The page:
Sunday, October 29, 2006

Generational Differences - Part II, Xers & Millenials

Generation Xers (born 1965 - 1980): People - Bill Gates, Monica Lewinsky, Bill Clinton, Beavis and Butt-head, Quentin Tarantino, Clarence Thomas, Newt Gingrich, Dennis Rodman, O.J. Simpson, Madonna, Michael Jordan. Lancaster and Stillman, authors of When Generations Collide, point out that almost all their role models 'were either indicted or exposed as someone far to human to be a hero.' Places - Media expanded the places they could 'travel to' - from every country in the world to space. And media was the great 'exposer'. Documentaries and movies about making movies showed them the 'man behind the curtain' was just that, and the mystery was gone. Poof. Things - more media - Cable TV, Satellite TV, VCRs, video games, fax machines, cell phones, Palm Pilots and the BIG one: personal computers. No more stay-at-home moms waiting with milk and cookies. Instead this was the generation that started showing up on milk cartons. The generation that was warned about about crack cocaine and child molesters. Single parent households skyrocketed and so these were the latchkey kids, taking care of themselves after school.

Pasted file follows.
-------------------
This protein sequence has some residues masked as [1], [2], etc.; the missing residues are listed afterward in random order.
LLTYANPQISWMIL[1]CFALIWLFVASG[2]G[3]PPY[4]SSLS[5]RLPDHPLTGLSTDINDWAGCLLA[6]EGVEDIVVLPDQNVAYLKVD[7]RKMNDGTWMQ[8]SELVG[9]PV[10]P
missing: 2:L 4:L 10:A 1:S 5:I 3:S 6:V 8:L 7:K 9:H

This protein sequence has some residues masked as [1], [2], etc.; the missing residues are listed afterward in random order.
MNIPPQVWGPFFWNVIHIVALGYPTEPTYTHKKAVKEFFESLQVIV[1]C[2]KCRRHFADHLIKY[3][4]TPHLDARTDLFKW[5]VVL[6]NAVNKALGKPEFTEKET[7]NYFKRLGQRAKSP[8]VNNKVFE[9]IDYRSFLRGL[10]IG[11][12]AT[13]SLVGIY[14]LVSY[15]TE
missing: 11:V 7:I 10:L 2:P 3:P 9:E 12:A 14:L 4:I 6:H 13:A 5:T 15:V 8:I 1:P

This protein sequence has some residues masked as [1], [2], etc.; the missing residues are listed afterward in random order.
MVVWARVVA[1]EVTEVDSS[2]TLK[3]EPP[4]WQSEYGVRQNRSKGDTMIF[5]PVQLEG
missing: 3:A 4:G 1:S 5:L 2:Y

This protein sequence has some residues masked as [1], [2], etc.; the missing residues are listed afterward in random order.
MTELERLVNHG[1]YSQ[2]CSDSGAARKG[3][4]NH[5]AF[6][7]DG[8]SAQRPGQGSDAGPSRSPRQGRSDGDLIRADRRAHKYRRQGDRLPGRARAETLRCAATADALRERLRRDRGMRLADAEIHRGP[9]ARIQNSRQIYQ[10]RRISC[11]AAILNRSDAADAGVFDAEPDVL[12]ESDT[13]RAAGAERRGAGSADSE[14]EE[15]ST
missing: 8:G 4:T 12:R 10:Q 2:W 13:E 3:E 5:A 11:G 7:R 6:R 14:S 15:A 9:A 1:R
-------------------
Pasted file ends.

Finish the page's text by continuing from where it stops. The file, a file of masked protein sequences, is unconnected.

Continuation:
The Millenials (born 1981 - 1999): People - Prince William, the Teletubbies, Claire Danes, Leonardo DiCaprio, Kurt Cobain and Courtney Love, Barney, Britney, Mark McGuire and Sammy Sosa and Venus and Serena Williams. Places - Chat rooms to MySpace, Oklahoma City to Columbine to The Twin Towers. Things - they've had pagers, cell phones, and computers since elementary school - and now they're laptops are packed in their school backpacks. They've been 'Googling it' since they were old enough to type it in. And here's the good and the bad: a certain segment of the millenials have very involved parents: play dates, and soccer matches and music lessons and homework help, but this is also the generation that is most concerned with personal safety because of all the school violence, readily available drugs and the proliference of gangs.